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Research article2020Peer reviewedOpen access

Fruitbody chemistry underlies the structure of endofungal bacterial communities across fungal guilds and phylogenetic groups

Pent, Mari; Bahram, Mohammad; Poldmaa, Kadri


Eukaryote-associated microbiomes vary across host taxa and environments but the key factors underlying their diversity and structure in fungi are still poorly understood. Here we determined the structure of bacterial communities in fungal fruitbodies in relation to the main chemical characteristics in ectomycorrhizal (EcM) and saprotrophic (SAP) mushrooms as well as in the surrounding soil. Our analyses revealed significant differences in the structure of endofungal bacterial communities across fungal phylogenetic groups and to a lesser extent across fungal guilds. These variations could be partly ascribed to differences in fruitbody chemistry, particularly the carbon-to-nitrogen ratio and pH. Fungal fruitbodies appear to represent nutrient-rich islands that derive their microbiome largely from the underlying continuous soil environment, with a larger overlap of operational taxonomic units observed between SAP fruitbodies and the surrounding soil, compared with EcM fungi. In addition, bacterial taxa involved in the decomposition of organic material were relatively more abundant in SAP fruitbodies, whereas those involved in release of minerals were relatively more enriched in EcM fruitbodies. Such contrasts in patterns and underlying processes of the microbiome structure between SAP and EcM fungi provide further evidence that bacteria can support the functional roles of these fungi in terrestrial ecosystems.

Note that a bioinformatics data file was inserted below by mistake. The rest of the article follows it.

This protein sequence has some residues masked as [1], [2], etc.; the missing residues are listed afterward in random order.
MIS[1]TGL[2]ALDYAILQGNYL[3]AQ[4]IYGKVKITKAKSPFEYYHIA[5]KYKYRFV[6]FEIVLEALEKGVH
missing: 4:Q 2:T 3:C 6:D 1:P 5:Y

Published in

ISME Journal
2020, Volume: 14, number: 8, pages: 2131-2141

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